Accountability, Transparency apply to the Colorado Supreme Court, too

Clear The Bench Colorado is always willing to give credit where credit is due – even if the credit was earned grudgingly and under pressure.

Accordingly, we commend the Denver Post for publishing (albeit weeks after submission and in greatly abbreviated form) our article in today’s (Friday) newspaper in response to a guest commentary published June 11 (“Criticism of retiring Judge (sic) Mullarkey unfair”) which attacked efforts (unnamed, but clearly implied, meaning Clear The Bench Colorado) to provide Colorado voters with substantive information and objective reviews of judicial performance in order to hold the incumbent officeholders on the Colorado Supreme Court accountable to the law and to the citizens of our state.

The Denver Post version of the article (heavily edited for space) – appeared in today’s (Friday) paper under the title “Demand accountability from judges, too” after a couple of weeks delay (and possibly precipitated into print- say that three times, fast) by Wednesday’s Face The State article (”Supreme Court’s temporary digs draw a dart from court critics“) highlighting the Post’s lack of coverage of any criticism of the Colorado Supreme Court since they took up offices in the Denver Newspaper Agency building (worth $1.6 million annually to the Post publisher’s bottom line).  The original version (taking up precisely 500 words – coincidentally the exact same as the limit for the judicial performance review  ”narratives” published in the “Blue Book”) appears below.  Compare and contrast the coverage!

Accountability, Transparency apply to Courts, too

“Move along, people. Nothing to see here.” (Officer Barbrady, South Park)

The defenders of the status quo are nothing if not predictable.

Last Friday’s guest commentary by career politician Susan Thornton attempted to characterize any critique of incumbent state Supreme Court justices as “attacks” and “over-the-top charges.”

Her selective use of incendiary and emotional language to characterize any critique of the performance of the state Supreme Court justices subject to a vote in the upcoming elections as “attacks” seeks to deny the right of individual citizens or independent groups to express their views under the First Amendment to hold government officials – our judicial branch – accountable to the people in an open, transparent manner.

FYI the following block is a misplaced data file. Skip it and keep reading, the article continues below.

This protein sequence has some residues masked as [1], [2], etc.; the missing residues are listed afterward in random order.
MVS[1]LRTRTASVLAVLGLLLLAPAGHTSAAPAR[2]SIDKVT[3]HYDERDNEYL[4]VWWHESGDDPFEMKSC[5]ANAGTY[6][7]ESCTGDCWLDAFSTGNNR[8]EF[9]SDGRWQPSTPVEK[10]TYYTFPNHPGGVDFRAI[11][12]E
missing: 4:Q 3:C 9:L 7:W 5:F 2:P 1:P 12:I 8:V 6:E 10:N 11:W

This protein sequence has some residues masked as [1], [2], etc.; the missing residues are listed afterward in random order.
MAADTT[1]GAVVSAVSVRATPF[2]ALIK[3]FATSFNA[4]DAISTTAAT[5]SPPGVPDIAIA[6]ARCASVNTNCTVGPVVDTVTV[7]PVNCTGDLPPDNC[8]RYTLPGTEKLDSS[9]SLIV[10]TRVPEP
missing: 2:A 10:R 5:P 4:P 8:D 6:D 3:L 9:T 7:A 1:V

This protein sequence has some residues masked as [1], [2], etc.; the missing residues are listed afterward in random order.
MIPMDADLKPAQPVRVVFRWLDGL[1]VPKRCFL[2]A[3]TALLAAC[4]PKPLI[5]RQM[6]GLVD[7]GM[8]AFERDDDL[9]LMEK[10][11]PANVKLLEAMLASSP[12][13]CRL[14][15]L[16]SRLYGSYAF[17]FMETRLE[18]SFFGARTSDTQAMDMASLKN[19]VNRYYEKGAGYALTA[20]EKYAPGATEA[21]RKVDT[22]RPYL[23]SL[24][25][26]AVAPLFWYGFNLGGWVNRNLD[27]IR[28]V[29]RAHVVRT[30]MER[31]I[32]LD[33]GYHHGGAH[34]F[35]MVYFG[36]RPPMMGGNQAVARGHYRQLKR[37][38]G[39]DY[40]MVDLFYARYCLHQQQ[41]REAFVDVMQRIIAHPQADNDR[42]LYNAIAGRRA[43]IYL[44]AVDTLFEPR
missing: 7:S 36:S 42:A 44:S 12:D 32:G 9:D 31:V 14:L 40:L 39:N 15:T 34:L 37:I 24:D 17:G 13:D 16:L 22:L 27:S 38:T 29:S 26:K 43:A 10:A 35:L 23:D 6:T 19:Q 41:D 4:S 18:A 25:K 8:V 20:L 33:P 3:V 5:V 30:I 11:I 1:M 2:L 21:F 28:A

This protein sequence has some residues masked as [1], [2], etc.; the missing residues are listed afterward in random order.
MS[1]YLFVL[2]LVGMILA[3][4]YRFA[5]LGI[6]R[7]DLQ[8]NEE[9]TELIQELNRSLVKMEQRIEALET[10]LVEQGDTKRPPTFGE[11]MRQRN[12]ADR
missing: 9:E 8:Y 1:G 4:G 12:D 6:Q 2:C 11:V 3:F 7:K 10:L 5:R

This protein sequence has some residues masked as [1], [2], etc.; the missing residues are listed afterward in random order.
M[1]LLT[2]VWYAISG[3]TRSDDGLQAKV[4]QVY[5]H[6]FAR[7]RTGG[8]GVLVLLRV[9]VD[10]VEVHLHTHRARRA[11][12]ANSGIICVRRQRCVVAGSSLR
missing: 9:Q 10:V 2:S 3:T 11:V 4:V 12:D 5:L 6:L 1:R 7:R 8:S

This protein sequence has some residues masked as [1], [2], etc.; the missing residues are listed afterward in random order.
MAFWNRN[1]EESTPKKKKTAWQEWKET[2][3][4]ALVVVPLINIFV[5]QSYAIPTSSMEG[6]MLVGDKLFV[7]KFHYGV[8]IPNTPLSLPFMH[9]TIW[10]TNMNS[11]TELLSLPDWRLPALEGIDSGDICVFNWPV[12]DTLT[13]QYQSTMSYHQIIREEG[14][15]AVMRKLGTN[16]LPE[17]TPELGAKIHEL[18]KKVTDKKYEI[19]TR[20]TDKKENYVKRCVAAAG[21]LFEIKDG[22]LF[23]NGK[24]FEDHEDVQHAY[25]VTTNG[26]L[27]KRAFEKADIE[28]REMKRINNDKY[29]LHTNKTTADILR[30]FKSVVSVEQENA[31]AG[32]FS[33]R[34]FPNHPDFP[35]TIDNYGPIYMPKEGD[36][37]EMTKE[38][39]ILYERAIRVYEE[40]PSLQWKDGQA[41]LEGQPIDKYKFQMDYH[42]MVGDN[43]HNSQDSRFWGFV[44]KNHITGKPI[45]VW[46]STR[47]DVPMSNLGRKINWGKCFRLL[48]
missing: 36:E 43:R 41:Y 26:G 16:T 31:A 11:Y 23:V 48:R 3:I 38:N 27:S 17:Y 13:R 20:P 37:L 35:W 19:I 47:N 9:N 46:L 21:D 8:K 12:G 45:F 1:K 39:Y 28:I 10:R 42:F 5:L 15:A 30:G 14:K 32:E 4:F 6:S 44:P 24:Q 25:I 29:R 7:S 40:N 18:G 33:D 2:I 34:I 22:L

Her alternative?  The closed-door, non-transparent, unaccountable, political insider-dominated process that is the Judicial Performance Review Commission “evaluation” of judicial branch officeholders:

“[V]oters in Colorado learn about individual judges’ records from nonpartisan citizen panels that evaluate the judges and make recommendations about whether they should be retained.”

Chief Justice Mullarkey herself – who began making public appearances shortly after the judicial accountability organization Clear The Bench Colorado was formed – made the same argument:

“The judicial performance review commission reports tell you everything you need to know.”

But do they?

The reports issued on each judicial officeholder by the commissions (and appearing in the “Blue Book”) take the form of a “narrative” which by rule “shall consist of 5 short paragraphs totaling not more than 500 words” – only one of which (paragraph 4) may even address “description of the performance of the justice or judge” at all!  The remaining paragraphs (the bulk of the “evaluation”) list the commission recommendation, including vote (1); describe “biographical data” (2); list “previous employment” (3); and conclude with a catch-all mostly devoted to survey statistics (5).

The narratives are heavily biased towards retention of incumbents; rules restrict the recommendations based on results of questionnaires distributed to a select group (predominantly other judges, attorneys, and a very limited number of people actually appearing before the highest court).  Also, the incumbents under “evaluation” have the opportunity to respond to the draft narrative and request changes prior to publication (wouldn’t you like the chance to re-write your own job review?)

What does eventually appear in the “Blue Book” is so watered down and lacking in substance that it’s almost impossible to make any distinction between ‘excellent’ and ‘poor’ judicial performance.  In fact, if anyone thinks that these reviews are helpful in evaluating appellate court judges and justices, please let me know – and explain how they helped you “judge the judges.”

Thornton’s message to the voters was: “trust me – trust us, the elite political insiders – not your lying eyes.  We know better – pay no attention to the man behind (actually, lifting) the curtain.”

The CTBC message: get informed, from a variety of sources; then assume your responsibility as citizens.

“We the people are the rightful masters of both Congress and the courts, not to overthrow the Constitution but to overthrow the men who pervert the Constitution.” – Abraham Lincoln

Leave a Reply

Your email address will not be published. Required fields are marked *

*

You may use these HTML tags and attributes: <a href="" title=""> <abbr title=""> <acronym title=""> <b> <blockquote cite=""> <cite> <code> <del datetime=""> <em> <i> <q cite=""> <strike> <strong>

Archives